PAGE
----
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The Antiques & Interiors sale at Leyburn saleroom Tennants on September 8 includes a British Art Pottery selection. This features not only a group of Doulton Lambethware and other potteries such as Troika, Cobridge and Bretby, but another of Linthorpe Pottery, including pieces designed by Christopher Dresser.

Doulton fans

Myra and David Turner began collecting ceramics shortly after their marriage in 1959. During the 1970s their focus turned to Doulton Lambethware, and particularly the work of studio artists Hannah and Florence Barlow, George Tinworth and Eliza Simmance. Their collecting continued throughout their lives, diversifying to textiles and collectibles, but always with a focus on ceramics. 

Doulton was founded in 1815, as a partnership between John Doulton, Martha Jones and John Watts based at Vauxhall Walk, Lambeth. In its early days, the pottery produced stoneware sanitary ware, decorative bottles and jars and salt glaze sewer pipes.

In 1866 Henry Doulton, John’s son, launched a new range of art pottery from a studio at the Lambeth factory, employing artists from the Lambeth School of Art. The highly decorative stoneware art pottery caught the attention of both the public and Queen Victoria and the factory output became extraordinarily popular.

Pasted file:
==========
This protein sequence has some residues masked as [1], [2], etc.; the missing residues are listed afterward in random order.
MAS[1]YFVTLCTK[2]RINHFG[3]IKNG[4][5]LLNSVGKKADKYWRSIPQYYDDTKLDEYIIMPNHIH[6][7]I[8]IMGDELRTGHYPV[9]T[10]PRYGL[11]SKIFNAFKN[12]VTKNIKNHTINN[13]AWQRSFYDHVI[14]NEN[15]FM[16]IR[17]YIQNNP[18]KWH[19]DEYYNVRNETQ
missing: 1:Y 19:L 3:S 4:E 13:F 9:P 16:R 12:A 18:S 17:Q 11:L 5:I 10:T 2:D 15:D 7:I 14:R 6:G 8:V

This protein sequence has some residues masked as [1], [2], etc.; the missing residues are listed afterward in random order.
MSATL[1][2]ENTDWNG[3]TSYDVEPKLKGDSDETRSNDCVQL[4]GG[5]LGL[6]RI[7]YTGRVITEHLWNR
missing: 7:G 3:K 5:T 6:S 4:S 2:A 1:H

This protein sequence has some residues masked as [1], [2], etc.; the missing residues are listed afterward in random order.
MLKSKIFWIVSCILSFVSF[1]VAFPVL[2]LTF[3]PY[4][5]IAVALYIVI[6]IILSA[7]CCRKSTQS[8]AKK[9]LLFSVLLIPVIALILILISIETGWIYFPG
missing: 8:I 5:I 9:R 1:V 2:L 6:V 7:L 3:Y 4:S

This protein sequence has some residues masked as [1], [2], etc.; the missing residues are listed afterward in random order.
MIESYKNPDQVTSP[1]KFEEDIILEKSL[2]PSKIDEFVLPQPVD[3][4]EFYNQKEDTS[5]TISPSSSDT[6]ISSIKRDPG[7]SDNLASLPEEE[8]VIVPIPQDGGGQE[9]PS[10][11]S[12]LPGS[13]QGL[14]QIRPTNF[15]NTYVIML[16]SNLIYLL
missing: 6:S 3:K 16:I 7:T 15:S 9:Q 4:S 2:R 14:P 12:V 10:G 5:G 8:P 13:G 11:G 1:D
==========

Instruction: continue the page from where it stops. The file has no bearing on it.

The present collection includes many pieces by Hannah and Florence Barlow, famed for their decorative animals and birds. Hannah is the most well-known of the Doulton artists, and worked at the factory for 42 years, retiring in 1913.

Hannah had a particular love of animals and was adept at incising their likenesses directly into the wet clay. Her younger sister Florence is noted for her fine birds, executed in a pâte-sur-pâte technique in a style that never changed.

Linthorpe in limelight

The second collection on offer focuses on Linthorpe Pottery. For 10 years, from 1879-89, Middlesbrough became a trend-setter for Victorian art and design, under the artistic influence of one Britain’s greatest designers and leading light in the Arts & Crafts movement: Christopher Dresser.

Established on the failed Sun Brick Works in Linthorpe Village, Middlesbrough, it produced a new type of art pottery, heavily influenced by Dresser’s fascination with Eastern and South American design.

From the start, Linthorpe Pottery was greatly admired by critics, and as it tapped into the Victorian interest in Orientalism and the Aesthetic Movement, proved popular with the masses. The simple designs and vivid glazes were designed to be beautiful, functional and economical.